Producer Jason Cloth Ordered to Pay $19.6 Million After Skipping Fraud Trial

Jason Cloth, a Canadian financier with credits on dozens of films including “Babylon” and “Joker,” was hit with a $19

Published Time: 13.05.2024 - 23:31:43 Modified Time: 13.05.2024 - 23:31:43

Jason Cloth, a Canadian financier with credits on dozens of films including “Babylon” and “Joker,” was hit with a $19.6 million verdict last week after failing to appear at a fraud trial in West Palm Beach, Fla.

A seven-member jury found that Cloth defrauded an investor on “The Pathway,” a TNT docuseries about the NBA draft, out of $6.6 million. The jury also awarded $13 million in punitive damages.

Cloth is also facing a class action suit in Chicago, where is accused of defrauding investors on “Ghostbusters: Afterlife,” “Monkey Man” and other films out of more than $80 million.

“He’s made a career of telling people whatever they want to hear in order to get what he wants,” said attorney David Jonelis, who represented the plaintiff in the Florida case.

At the two-day trial, Jonelis presented evidence that Cloth had solicited the investment on “The Pathway” by claiming that it had been greenlit for five seasons. That was not the case, and in fact it ran only for a single season in 2022.

Cloth also told the investor, Robert Harris, that he was the only source of funding for the show, and therefore could expect to be first in line to be repaid. Through his company, Harris agreed to loan $6,573,024, with the expectation that he would be repaid with 15% interest. He did not receive any of the money back, according to his complaint.

Cloth informed the court last week that he would not attend the trial, as he did not have a defense lawyer.

“I am not in a position to defend myself at trial since I am not an attorney and I would not know how to represent myself at the trial,” he wrote.

In earlier communications, Cloth had indicated that the bankruptcy of his company, Creative Wealth Media Finance Corp., and its studio partner, Bron Studios, had left him in a “very difficult financial situation,” and he w -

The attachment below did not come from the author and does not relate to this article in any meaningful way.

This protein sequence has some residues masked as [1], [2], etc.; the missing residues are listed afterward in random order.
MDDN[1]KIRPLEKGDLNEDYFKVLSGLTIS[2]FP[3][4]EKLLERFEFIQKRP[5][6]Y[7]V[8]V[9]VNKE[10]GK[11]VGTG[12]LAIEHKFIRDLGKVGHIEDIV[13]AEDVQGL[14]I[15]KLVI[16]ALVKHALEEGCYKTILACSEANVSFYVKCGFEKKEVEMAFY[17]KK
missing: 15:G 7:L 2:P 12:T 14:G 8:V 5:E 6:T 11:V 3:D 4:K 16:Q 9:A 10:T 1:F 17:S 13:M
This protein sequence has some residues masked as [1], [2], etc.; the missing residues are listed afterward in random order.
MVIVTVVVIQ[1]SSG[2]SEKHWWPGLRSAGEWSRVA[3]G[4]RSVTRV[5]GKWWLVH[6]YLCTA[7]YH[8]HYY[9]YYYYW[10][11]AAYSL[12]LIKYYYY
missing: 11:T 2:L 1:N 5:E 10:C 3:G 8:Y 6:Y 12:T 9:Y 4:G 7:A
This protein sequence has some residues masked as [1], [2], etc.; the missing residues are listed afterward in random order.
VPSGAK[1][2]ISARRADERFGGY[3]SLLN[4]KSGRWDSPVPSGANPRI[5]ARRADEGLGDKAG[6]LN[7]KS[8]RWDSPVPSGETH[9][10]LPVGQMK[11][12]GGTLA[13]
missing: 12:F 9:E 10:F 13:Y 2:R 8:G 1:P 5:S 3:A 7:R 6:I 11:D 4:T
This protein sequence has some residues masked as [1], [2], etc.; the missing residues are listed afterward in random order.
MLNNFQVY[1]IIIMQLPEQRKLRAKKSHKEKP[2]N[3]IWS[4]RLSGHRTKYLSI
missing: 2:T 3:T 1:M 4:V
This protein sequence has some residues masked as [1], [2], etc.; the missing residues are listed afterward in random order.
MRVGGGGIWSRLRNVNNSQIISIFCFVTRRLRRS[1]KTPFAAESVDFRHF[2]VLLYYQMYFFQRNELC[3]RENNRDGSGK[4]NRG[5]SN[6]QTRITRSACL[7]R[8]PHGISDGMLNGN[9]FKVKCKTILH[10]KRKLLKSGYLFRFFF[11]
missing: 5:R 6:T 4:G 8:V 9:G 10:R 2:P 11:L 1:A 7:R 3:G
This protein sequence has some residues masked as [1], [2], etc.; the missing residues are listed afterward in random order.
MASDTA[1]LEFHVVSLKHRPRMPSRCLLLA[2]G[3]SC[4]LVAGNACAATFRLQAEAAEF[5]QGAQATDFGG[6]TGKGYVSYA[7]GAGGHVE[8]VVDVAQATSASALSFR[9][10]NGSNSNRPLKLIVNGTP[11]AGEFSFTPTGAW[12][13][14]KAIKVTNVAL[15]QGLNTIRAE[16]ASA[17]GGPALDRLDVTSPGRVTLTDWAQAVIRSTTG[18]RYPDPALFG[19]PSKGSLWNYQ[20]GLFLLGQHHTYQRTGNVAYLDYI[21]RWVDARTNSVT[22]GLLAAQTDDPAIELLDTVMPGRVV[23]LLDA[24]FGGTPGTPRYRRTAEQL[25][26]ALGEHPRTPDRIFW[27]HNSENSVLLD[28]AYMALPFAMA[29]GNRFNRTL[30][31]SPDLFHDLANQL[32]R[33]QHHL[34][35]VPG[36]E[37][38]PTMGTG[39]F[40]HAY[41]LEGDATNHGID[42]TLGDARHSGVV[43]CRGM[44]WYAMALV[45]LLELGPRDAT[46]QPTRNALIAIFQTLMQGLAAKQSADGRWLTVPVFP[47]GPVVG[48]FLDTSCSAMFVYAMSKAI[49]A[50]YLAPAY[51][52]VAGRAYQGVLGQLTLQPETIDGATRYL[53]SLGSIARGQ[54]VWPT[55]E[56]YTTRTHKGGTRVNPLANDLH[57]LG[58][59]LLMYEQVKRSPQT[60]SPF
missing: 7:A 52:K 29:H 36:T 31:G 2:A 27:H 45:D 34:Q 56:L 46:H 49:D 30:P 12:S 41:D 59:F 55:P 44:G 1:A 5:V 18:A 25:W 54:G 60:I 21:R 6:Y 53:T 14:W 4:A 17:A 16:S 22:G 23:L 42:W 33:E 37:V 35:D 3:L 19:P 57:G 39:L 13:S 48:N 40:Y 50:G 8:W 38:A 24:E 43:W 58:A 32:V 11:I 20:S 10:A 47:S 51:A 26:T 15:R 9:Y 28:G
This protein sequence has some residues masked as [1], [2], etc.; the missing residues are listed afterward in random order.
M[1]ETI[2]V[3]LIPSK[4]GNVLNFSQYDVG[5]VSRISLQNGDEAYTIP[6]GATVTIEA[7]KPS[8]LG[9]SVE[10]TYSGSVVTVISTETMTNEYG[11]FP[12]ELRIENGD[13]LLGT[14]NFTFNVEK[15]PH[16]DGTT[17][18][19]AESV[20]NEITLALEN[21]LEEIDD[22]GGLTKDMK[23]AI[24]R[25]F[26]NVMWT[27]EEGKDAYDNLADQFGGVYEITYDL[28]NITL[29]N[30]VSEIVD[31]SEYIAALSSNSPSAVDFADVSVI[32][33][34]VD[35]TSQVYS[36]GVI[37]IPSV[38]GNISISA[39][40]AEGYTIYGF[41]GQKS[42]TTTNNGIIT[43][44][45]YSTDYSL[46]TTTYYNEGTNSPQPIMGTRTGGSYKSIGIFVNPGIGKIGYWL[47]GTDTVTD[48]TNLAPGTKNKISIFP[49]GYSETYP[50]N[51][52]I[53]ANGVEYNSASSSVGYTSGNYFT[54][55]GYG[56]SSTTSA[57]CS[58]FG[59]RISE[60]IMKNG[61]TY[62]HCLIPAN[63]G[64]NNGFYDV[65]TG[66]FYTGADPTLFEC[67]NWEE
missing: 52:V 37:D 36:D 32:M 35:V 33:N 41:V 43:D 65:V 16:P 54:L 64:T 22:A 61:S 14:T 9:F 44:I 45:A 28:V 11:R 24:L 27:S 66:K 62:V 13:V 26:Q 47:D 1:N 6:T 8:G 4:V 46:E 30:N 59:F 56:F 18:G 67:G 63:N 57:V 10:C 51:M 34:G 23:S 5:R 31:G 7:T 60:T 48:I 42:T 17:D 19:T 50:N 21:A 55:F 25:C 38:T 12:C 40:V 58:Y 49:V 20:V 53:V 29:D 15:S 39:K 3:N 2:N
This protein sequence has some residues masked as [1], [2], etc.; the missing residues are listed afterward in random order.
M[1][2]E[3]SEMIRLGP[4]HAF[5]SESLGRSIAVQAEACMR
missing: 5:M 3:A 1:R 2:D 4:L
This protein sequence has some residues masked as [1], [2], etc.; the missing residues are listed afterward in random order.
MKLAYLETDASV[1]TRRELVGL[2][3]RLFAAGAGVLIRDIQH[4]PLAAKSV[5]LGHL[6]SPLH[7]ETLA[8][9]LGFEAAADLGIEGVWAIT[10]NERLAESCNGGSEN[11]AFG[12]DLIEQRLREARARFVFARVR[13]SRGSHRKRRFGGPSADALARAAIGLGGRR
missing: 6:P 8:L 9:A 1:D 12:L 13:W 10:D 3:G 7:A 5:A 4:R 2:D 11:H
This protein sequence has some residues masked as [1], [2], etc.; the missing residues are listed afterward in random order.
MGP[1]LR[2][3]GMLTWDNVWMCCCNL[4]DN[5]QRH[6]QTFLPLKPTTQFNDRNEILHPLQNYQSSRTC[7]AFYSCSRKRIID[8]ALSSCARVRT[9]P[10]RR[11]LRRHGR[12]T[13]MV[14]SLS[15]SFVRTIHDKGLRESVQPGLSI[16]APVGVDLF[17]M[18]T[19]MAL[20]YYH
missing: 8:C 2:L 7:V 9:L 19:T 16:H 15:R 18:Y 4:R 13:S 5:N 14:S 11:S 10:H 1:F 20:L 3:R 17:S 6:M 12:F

as not able to pay his lawyers.

He also sought a delay in the trial, noting that he would be at the Cannes Film Festival this week, where he is selling three films.

In an to Variety on Friday, he said it was “a very trying time for me.”

In addition to the “Pathway” claim, Harris also alleges that he has not been repaid loans totaling $6 million for seven film projects, including “Monkey Man” and “Ghostbusters: Afterlife.” Cloth’s company, Creative Wealth, defaulted on that claim, and Harris’ attorneys are seeking $6.9 million including interest.

In the Chicago case, filed in March, Cloth is accused of working with two salesmen to solicit investments in a series of film projects. The suit accuses Cloth of operating a Ponzi scheme, using investor money to pay off other investors, and paying out “whatever he felt like whenever he felt like regardless of the success or failure of the project invested in.”

Alexander Loftus, the attorney who filed the case, said that Cloth had taken advantage of clients who are not “super sophisticated” about Hollywood.

“Cloth raises money from salesmen in Middle America who know rich people that don’t know anything about movies,” he said. “Cloth makes promises he can’t deliver on and takes the money.”

Cloth launched a new company, C2 Motion Picture Group, in 2022. On its website, the company says it has worked on “Mission: Impossible — Dead Reckoning Part One” and “Transformers: Rise of the Beasts,” among others.

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